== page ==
ACID

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acid

1. any substance that dissociates in water to yield a sour corrosive solution containing hydrogen ions, having a pH of less than 7, and turning litmus red
2. a slang name for LSD
3. Chem
a. of, derived from, or containing acid
b. being or having the properties of an acid
4. (of rain, snow, etc.) containing pollutant acids in solution
5. (of igneous rocks) having a silica content of more than 60% of the total and containing at least one tenth quartz
6. Metallurgy of or made by a process in which the furnace or converter is lined with an acid material

What does it mean when you dream about acid?

Can refer to something eating away at one’s insides. Alternatively, maybe an idea, a relationship, or a product is going through the “acid test.” Might also allude to an “acid tongue.”

acid

[′as·əd]
(chemistry)
Any of a class of chemical compounds whose aqueous solutions turn blue litmus paper red, react with and dissolve certain metals to form salts, and react with bases to form salts.
A compound capable of transferring a hydrogen ion in solution.
A substance that ionizes in solution to yield the positive ion of the solvent.
A molecule or ion that combines with another molecule or ion by forming a covalent bond with two electrons from the other species.

ACID

(programming)
A mnemonic for the properties a transaction should have to satisfy the Object Management Group Transaction Service specifications. A transaction should be Atomic, its result should be Consistent, Isolated (independent of other transactions) and Durable (its effect should be permanent).

The Transaction Service specifications which part of the Object Services, an adjunct to the CORBA specifications.

ACID

(Atomic, Consistent, Isolated, Durable) The properties of a transaction in a well-designed database management system (DBMS). The transaction must be ATOMIC (all updating tasks must be completed or nothing is done), CONSISTENT (it cannot leave the database in a state that violates any integrity rules), ISOLATED (remain invisible to other operations until completed) and DURABLE (will complete or be reversed if the system fails in the interim).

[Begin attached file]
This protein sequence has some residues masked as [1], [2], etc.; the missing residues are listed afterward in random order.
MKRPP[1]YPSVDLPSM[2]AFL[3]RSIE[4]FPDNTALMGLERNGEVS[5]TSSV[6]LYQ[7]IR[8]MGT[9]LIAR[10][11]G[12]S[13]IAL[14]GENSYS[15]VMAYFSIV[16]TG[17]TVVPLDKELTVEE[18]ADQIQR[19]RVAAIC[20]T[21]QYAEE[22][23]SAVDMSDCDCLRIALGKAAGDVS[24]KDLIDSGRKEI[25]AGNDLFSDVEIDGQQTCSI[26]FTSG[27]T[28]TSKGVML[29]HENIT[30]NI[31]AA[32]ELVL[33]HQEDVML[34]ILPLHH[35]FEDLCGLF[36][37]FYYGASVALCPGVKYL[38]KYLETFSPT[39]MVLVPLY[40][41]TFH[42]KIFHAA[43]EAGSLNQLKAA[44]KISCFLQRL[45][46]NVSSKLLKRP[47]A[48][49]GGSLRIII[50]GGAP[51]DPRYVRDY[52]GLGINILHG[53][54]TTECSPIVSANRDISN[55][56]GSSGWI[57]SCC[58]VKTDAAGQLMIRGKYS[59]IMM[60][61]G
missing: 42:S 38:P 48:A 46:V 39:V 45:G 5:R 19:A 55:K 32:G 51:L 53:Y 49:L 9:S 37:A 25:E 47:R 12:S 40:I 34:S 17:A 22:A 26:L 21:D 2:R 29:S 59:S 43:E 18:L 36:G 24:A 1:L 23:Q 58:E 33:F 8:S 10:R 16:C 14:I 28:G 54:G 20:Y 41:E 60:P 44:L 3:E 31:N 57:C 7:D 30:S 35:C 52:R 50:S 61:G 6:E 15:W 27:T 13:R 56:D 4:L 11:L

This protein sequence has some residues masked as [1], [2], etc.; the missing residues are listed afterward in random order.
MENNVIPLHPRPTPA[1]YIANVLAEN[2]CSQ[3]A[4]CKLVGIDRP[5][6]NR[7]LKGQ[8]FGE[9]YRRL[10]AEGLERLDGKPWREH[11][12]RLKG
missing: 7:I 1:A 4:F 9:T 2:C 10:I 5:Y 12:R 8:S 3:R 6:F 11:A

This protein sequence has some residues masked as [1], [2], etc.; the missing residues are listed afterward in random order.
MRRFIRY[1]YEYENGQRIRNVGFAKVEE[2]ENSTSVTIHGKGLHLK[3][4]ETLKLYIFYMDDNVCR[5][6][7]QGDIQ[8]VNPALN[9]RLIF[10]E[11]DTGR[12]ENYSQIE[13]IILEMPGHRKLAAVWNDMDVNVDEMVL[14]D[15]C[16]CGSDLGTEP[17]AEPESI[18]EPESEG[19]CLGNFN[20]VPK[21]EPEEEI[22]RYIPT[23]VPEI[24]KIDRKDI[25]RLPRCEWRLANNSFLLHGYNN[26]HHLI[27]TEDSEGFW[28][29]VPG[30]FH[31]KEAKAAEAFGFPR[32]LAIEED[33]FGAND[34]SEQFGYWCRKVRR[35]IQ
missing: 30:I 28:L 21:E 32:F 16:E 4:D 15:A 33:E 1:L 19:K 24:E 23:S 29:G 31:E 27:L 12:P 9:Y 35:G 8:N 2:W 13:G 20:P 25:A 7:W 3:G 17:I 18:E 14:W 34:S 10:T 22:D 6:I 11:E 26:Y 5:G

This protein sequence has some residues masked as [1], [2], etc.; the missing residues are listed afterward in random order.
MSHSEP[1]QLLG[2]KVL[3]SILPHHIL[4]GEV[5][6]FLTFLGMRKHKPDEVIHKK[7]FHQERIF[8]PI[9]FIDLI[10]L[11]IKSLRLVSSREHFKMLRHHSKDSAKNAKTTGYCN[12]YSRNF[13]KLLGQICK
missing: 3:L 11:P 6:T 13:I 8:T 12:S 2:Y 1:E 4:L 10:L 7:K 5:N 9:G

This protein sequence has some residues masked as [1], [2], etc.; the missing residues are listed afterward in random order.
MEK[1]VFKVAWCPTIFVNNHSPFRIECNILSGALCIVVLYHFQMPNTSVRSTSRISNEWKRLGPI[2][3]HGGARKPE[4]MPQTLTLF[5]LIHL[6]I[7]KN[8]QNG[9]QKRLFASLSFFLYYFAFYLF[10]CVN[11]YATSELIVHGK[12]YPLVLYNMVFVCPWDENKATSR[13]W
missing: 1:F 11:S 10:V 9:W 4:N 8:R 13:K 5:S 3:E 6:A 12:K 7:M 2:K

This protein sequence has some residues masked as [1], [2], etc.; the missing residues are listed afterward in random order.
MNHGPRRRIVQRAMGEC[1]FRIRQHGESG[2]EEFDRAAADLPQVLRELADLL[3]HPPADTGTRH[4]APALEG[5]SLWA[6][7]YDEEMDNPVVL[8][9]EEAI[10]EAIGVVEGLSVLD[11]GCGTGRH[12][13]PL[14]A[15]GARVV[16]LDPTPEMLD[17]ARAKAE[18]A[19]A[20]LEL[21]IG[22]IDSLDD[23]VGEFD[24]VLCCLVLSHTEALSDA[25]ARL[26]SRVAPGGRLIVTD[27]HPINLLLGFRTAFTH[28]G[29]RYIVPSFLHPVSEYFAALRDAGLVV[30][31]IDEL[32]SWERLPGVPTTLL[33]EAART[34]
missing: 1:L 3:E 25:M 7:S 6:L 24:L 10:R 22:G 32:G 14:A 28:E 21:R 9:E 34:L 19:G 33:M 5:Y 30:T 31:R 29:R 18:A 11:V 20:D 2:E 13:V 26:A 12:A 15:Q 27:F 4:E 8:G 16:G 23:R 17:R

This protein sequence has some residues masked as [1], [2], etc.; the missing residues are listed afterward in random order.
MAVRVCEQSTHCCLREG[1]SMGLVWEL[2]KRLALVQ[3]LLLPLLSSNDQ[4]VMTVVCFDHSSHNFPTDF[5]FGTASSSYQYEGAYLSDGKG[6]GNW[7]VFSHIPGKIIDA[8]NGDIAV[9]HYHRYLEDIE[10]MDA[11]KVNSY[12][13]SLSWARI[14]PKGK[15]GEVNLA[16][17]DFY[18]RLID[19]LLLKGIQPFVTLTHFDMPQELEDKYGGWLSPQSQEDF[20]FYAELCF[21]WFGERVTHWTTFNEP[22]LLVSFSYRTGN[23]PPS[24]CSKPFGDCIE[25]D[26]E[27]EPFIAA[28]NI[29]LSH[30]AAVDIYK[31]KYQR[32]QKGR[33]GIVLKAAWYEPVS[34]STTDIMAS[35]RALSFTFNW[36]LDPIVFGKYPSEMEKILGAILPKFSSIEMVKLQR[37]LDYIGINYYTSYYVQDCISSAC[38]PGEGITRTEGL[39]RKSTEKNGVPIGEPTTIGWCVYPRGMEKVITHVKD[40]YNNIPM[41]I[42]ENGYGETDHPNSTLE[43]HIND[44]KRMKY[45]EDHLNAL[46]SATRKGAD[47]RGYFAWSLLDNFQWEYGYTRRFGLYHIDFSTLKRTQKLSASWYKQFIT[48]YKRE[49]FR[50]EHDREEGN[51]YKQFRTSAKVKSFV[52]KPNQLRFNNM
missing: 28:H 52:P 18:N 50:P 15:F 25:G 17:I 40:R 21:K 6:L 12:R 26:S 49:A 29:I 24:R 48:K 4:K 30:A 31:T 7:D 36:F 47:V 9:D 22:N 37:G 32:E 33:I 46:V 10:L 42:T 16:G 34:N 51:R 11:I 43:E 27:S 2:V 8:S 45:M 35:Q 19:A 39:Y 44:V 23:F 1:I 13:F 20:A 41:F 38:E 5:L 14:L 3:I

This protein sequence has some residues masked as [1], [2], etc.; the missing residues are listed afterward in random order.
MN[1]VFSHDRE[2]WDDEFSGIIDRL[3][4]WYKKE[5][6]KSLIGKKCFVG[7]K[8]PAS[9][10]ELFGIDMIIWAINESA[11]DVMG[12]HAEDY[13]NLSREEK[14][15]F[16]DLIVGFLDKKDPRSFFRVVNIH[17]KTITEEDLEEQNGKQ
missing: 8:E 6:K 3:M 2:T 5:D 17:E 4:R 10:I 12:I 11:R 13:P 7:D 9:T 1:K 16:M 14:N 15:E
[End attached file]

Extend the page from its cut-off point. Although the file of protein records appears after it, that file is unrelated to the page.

References in periodicals archive ?
A little more acidly, I hazard a tasteless joke about the news of the day: "You know who is more disappointed than Yankee fans that it was Cory Lidle who flew into that building in New York?
Thousands, my family included, petitioned the home secretary to commute the sentence to life imprisonment, but it seemed that this dim-witted, illiterate youth must be made an example - what we British did "to encourage the others", as the French intellectual Voltaire acidly remarked in the 18th century.
It is not, of course, and as the moral philosopher and historian Alasdair MacIntyre acidly observed, belief in such rights "is one with belief in witches and unicorns.
As some of the United players bathed in the glory, saying that nothing in their careers could match that moment, Keane acidly questioned their future ambition.
Cherry revealed that Huffman's harried Lynette is based on his mother when he was a child, while Cross' acidly demure Bree is based on his mother in his teen years.
Meanwhile elaborate and costly preparations had been made, eagles and bees (for assiduity) chosen as suitable symbols, some sort of imperial regalia including an alleged sword of Charlemagne, collected, gowns and robes specially designed for the occasion and the interior of Notre-Dame turned into something more like a Roman temple (in which, someone commented acidly, 'God Himself would lose His bearings').
Impractical requirements to guarantee 'uninterrupted supply' of products without bringing any benefit to patients' access to new products were also voted", EFPIA remarked, acidly.
It's a shame that this acidly honest take on teenage life won't be seen by the audience it speaks to most directly.
He acidly pointed out to the Commons chairman that he was the "constituency MP most directly concerned".
One program scheduled the acidly funny Educated with the poignant White Like the Moon but also the amateurish Deborah Morris.
Then Judge Doumar--as reported by Katharine Seelye in the August 13 New York Times--responded acidly to a two-page statement presented to the court from one Michael Mobbs, a special adviser to the undersecretary of defense for policy.
Acidly, she marks the fact that her ex-lover Helen once thought her "brave" and "original," but now that Helen is married to Margaret's brother, she finds Selina only "cynical.